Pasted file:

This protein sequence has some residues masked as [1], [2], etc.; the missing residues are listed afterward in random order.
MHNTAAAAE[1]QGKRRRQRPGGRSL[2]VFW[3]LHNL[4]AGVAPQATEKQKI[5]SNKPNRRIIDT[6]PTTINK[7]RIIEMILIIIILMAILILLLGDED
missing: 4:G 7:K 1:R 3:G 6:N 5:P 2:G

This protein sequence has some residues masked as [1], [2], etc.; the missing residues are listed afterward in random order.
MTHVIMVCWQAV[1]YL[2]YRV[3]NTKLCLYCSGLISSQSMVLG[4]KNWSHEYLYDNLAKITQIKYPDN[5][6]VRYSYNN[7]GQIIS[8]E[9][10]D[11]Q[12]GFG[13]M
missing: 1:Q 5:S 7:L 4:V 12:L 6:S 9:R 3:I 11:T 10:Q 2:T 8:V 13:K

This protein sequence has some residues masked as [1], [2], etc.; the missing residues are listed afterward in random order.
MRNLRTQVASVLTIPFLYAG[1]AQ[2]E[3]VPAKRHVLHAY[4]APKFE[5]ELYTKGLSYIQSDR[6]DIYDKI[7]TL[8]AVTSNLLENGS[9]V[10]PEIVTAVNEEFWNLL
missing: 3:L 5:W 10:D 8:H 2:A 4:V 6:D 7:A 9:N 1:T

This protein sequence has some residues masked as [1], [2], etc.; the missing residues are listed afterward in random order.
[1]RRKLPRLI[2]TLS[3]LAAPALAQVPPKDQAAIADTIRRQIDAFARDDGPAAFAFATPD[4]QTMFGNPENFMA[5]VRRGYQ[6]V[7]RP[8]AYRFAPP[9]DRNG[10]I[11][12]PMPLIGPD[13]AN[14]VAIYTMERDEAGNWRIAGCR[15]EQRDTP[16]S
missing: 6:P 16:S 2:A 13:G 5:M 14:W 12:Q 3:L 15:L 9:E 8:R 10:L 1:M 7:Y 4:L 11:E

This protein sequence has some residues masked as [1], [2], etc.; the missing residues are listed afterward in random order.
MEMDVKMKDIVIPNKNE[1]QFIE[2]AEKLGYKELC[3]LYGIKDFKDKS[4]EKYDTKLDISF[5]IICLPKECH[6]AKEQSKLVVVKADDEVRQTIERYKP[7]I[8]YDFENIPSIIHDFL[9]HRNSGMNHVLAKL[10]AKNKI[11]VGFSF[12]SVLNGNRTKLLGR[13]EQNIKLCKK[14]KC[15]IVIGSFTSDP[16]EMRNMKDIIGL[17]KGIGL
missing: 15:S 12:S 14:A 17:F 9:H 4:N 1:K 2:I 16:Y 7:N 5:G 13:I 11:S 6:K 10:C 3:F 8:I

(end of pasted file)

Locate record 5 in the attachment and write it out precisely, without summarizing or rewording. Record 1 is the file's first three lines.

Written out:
This protein sequence has some residues masked as [1], [2], etc.; the missing residues are listed afterward in random order.
MEMDVKMKDIVIPNKNE[1]QFIE[2]AEKLGYKELC[3]LYGIKDFKDKS[4]EKYDTKLDISF[5]IICLPKECH[6]AKEQSKLVVVKADDEVRQTIERYKP[7]I[8]YDFENIPSIIHDFL[9]HRNSGMNHVLAKL[10]AKNKI[11]VGFSF[12]SVLNGNRTKLLGR[13]EQNIKLCKK[14]KC[15]IVIGSFTSDP[16]EMRNMKDIIGL[17]KGIGL
missing: 15:S 12:S 14:A 17:F 9:H 4:N 1:K 2:I 16:Y 7:N 5:G 13:I 11:S 6:K 10:C 3:F 8:I